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has a throw away society gone to far?

By Sun Advocate

The other day my son called me and wanted to know if there was anybody in town that repaired televisions. Apparently he had come into possession of a TV only two years old that was having some kind of power problems.
I sat there for a minute trying to think. Of course at my age that is more difficult than it used to be, but I strained the gray matter between my ears as much as I could thinking about the question. From the inner recesses of my mind came an answer, but it was in the form of a question.
“Does anybody even do that anymore?”
My age must be showing for sure; I can remember the day when there were television repair places on almost every block in Salt Lake when I was growing up there. That was in the days when a television was an investment; I mean that a good color television could easily cost a thousand bucks or more; and you could resell them after you used them for a few years and actually get some meaningful cash out of them. Today when a television quits working, unless it is under warranty, most people just toss it out. I am not sure when that throw away type of mentality came into being; but my guess is that it happened about the time the word convenience took on a new meaning too.
I think those two words go hand in hand when it comes to the way we look at things these days. The term throw away means convenience. But have we gone too far.
I remember reading back in the 70’s about the new “throw away” cars that were coming in the future. I’m not sure that was a new thing, many cars were thrown away long before that and a large number of cars that were being made during that time should have been thrown away not long after they left the dealers floors. Since then the throw away car has become a reality. There are many models, built by every manufacturer that are designed so that they will carry on only a few years and 100,000 miles or so before they become cost prohibitive to fix.
Our society has moved that way in almost everything. Despite the fact that we have a more crowded planet than ever, we produce more and more throw away items every day. Remember when a glass pop bottle brought a nickel or a dime upon their return?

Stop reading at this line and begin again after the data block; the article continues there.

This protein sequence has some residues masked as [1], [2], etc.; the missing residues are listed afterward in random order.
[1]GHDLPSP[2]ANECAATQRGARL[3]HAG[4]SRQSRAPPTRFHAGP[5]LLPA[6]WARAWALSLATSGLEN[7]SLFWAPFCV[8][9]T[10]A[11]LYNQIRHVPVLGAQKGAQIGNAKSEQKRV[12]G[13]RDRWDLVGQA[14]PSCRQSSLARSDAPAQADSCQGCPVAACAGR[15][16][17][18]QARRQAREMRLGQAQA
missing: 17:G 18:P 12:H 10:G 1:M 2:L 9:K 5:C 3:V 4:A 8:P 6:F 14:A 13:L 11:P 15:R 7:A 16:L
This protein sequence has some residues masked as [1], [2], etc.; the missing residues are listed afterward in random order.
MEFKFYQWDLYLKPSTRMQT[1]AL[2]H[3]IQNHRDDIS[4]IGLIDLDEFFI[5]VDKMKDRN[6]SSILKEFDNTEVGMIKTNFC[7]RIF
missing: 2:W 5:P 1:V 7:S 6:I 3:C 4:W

Seldom did one find any of them laying along the roadway, but the plastic bottles of today can be found everywhere in gutters and along highways.
I could go on giving examples, but the trend concerns me more than the specifics.
Remember the famous quote about Nazi Germany in the 1930’s. Paraphrasing it said “Where they burn books they will burn people.” Unfortunately it came to pass only a few years later as the Holocaust demonstrated.
Could a knock off of that in our society be “Where they throw most everything away, they will throw away people too.”
Our tendency is to throw out the old and bring in the new.
We do it with televisions, computers, cars and just about everything else.
More and more, we are also doing it with our elderly citizens.
Many societies value older citizens. In fact in some places, the oldest people are the most highly regarded persons in almost all aspects of life.
It wasn’t long ago, that even the oldest person in a community was considered the most wise.
Today, that has changed.
It is hard to tell when that happened. It seems it was a gradual process occuring over the years.
The golden year are only olden years” for many senior citizens today.
In some ways, we have a gentler, more caring society than we did in the past. But riot when it comes to seniors who loose their independence, either because of illness or diminished mental capacity.
Nursing homes have sprung up everywhere.
Is the trend to put people in these establishments a function of the fact that people live longer, sometimes in such a diminished way that they need professional care 24 hours a day?
Or is the real reason that our society in general, and relatives in particular, just don’t want to be bothered?
Some who work in such homes see people placed there by relatives, and then over a period of time, visits to th e residents from family decrease to the point of being non-existent.
The check to pay for the care shows up every month, but the family doesn’t.
Many residents at the nursing homes belong there for various reasons.
However, there is no excuse to treat someone who has been relegated to that existence like a pop bottle we tossed in the trash last year or an old television set we took to the dump last month.
Certainly, no one group of people are to blame for the situation. It’s not the people or companies that own the homes.
The centers are providing a legitimate and valuable service.
Some people blame the government for the situation because of various Medicare policies.
Some people even blame their loved ones who are the residents at the nursing homes.
“There’s just nothing to talk about,” they tell people.
“I don’t have the time to go down there,” they lament.
“My life is so busy with work, the kids and life,” they complain.
And the number one excuse I have heard from families who have admitted members into a nursing home: “It’s such a depressing place.”
My only reply is that if it’s so depressing for them to be there an hour a week while visiting, think how it must feel to the permanent residents.

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